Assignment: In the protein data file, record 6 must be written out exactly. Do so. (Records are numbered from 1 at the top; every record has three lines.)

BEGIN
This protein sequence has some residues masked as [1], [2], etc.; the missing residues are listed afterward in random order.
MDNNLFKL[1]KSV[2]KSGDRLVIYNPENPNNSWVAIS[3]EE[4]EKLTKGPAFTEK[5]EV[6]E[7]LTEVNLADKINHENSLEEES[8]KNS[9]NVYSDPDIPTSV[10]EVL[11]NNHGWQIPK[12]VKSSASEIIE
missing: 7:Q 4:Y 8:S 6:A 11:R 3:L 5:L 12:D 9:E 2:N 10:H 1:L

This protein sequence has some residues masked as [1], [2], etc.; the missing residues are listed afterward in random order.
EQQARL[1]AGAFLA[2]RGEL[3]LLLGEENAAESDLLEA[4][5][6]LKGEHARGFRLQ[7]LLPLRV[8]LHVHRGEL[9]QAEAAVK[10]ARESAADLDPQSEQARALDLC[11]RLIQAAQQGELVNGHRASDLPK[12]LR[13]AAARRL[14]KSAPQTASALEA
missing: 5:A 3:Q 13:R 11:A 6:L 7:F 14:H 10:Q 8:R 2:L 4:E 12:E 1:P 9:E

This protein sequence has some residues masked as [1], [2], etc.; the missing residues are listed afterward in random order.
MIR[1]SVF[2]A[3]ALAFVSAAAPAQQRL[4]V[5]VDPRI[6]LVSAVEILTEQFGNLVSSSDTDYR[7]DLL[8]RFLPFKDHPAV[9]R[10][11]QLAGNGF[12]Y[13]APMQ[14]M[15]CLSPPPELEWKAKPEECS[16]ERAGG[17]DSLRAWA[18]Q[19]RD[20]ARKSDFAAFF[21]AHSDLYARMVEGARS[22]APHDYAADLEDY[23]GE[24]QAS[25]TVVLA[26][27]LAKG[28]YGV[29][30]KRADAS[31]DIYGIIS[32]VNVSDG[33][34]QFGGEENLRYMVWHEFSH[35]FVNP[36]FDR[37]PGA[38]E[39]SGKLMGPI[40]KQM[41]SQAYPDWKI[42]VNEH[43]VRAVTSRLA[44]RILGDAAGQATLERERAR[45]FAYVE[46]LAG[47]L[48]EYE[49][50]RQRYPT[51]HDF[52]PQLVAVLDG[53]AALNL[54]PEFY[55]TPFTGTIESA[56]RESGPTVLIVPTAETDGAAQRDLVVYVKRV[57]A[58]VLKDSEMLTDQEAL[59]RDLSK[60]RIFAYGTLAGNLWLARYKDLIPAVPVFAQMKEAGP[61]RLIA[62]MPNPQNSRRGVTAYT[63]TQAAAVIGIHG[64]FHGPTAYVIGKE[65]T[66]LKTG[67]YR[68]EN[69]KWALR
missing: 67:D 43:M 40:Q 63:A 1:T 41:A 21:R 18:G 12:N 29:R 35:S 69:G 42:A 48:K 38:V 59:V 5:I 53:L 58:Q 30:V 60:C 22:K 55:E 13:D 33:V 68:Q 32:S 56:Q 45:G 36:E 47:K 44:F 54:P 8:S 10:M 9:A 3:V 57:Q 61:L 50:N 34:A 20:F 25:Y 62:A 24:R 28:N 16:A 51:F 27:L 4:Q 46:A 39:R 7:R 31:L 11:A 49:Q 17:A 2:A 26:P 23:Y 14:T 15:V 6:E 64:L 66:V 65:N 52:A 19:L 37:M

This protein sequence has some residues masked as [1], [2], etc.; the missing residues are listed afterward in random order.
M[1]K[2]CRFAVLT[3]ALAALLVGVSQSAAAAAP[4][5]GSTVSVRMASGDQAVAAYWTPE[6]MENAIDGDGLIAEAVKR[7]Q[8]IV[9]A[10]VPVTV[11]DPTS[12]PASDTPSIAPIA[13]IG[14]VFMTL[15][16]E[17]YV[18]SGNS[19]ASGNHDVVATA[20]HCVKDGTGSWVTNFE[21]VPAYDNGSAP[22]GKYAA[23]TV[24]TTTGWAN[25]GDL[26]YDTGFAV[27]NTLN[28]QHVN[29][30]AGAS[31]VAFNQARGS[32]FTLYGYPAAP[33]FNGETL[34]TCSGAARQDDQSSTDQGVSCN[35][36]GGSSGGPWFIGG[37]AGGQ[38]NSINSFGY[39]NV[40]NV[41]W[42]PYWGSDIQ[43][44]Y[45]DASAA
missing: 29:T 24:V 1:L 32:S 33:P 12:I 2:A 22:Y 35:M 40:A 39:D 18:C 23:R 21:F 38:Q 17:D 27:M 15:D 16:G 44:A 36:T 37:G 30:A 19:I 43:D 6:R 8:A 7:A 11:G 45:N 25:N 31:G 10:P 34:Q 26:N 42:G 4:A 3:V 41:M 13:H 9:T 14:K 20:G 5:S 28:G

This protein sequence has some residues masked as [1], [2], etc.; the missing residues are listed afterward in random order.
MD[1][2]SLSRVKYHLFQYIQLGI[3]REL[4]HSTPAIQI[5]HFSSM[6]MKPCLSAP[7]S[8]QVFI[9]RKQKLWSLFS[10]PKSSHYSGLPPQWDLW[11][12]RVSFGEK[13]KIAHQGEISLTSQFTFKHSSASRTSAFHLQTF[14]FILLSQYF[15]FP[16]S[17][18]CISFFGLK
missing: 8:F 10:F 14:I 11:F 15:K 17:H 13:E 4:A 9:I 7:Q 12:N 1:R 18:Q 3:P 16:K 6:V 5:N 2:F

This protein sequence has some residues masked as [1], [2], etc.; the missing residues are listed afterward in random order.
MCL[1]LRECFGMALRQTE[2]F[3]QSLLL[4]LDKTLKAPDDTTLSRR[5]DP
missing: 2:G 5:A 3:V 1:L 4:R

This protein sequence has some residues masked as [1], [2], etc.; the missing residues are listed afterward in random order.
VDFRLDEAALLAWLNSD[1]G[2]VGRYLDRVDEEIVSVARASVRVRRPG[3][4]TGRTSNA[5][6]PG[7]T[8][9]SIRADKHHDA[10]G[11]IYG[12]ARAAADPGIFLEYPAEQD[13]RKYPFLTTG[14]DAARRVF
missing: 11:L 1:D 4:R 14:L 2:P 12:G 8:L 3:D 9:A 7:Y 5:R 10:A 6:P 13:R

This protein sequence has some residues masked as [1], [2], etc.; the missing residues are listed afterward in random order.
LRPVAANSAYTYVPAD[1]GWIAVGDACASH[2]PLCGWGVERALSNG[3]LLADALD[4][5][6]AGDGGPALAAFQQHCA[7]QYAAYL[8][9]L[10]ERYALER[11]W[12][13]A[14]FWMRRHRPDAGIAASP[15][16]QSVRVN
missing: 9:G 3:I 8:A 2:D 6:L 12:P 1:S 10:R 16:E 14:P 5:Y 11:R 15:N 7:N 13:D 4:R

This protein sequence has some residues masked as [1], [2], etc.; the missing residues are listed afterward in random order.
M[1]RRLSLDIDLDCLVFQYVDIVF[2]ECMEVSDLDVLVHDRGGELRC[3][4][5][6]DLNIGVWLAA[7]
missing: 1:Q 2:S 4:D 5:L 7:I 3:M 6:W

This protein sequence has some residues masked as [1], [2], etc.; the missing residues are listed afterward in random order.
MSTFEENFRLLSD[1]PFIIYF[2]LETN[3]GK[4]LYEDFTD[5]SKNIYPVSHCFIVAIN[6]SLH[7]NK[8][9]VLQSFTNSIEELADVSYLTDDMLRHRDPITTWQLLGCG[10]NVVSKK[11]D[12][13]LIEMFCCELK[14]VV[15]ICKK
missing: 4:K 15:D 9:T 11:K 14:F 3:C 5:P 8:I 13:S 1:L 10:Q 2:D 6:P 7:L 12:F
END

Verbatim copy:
This protein sequence has some residues masked as [1], [2], etc.; the missing residues are listed afterward in random order.
MCL[1]LRECFGMALRQTE[2]F[3]QSLLL[4]LDKTLKAPDDTTLSRR[5]DP
missing: 2:G 5:A 3:V 1:L 4:R